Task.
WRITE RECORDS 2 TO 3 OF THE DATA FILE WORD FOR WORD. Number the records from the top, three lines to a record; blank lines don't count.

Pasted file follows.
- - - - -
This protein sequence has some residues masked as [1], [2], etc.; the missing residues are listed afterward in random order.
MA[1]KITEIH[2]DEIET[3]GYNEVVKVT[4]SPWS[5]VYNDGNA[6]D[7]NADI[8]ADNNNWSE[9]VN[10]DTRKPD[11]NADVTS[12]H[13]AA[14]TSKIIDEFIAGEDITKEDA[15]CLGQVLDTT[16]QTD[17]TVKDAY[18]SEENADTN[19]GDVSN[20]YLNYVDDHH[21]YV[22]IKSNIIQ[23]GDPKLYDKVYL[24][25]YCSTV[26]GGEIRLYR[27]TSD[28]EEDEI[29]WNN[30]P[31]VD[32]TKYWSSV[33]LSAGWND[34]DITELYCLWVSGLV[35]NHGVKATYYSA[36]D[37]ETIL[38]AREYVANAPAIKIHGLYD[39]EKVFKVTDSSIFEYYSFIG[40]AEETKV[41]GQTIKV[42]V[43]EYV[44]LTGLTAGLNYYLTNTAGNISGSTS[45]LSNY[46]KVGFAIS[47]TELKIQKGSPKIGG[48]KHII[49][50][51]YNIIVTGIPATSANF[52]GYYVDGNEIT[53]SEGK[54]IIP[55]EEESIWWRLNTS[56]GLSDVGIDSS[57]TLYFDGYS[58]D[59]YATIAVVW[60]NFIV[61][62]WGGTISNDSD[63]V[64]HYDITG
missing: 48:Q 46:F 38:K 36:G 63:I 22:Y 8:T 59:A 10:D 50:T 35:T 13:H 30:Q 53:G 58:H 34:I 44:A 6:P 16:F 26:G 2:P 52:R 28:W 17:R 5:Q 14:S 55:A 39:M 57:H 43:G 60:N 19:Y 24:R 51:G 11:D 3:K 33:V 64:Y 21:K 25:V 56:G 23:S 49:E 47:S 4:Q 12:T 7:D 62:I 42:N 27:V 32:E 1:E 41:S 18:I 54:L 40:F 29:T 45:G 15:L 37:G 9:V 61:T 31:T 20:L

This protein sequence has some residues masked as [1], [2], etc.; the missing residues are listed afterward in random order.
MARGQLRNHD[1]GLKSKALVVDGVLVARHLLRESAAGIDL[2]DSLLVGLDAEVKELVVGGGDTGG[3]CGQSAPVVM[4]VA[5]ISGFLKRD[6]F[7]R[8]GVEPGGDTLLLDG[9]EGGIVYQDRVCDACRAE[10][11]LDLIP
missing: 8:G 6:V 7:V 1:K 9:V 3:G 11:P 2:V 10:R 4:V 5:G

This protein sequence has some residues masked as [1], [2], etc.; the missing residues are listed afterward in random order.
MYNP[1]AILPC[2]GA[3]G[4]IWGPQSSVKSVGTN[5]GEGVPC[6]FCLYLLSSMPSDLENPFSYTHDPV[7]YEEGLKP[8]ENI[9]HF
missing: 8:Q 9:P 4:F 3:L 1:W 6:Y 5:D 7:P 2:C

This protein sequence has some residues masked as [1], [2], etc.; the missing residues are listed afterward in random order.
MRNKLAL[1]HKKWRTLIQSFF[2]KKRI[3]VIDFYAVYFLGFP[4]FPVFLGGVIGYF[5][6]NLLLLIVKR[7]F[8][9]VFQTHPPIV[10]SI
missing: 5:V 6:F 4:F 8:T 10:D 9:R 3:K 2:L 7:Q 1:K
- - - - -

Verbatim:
This protein sequence has some residues masked as [1], [2], etc.; the missing residues are listed afterward in random order.
MARGQLRNHD[1]GLKSKALVVDGVLVARHLLRESAAGIDL[2]DSLLVGLDAEVKELVVGGGDTGG[3]CGQSAPVVM[4]VA[5]ISGFLKRD[6]F[7]R[8]GVEPGGDTLLLDG[9]EGGIVYQDRVCDACRAE[10][11]LDLIP
missing: 8:G 6:V 7:V 1:K 9:V 3:G 11:P 2:V 10:R 4:V 5:G

This protein sequence has some residues masked as [1], [2], etc.; the missing residues are listed afterward in random order.
MYNP[1]AILPC[2]GA[3]G[4]IWGPQSSVKSVGTN[5]GEGVPC[6]FCLYLLSSMPSDLENPFSYTHDPV[7]YEEGLKP[8]ENI[9]HF
missing: 8:Q 9:P 4:F 3:L 1:W 6:Y 5:D 7:P 2:C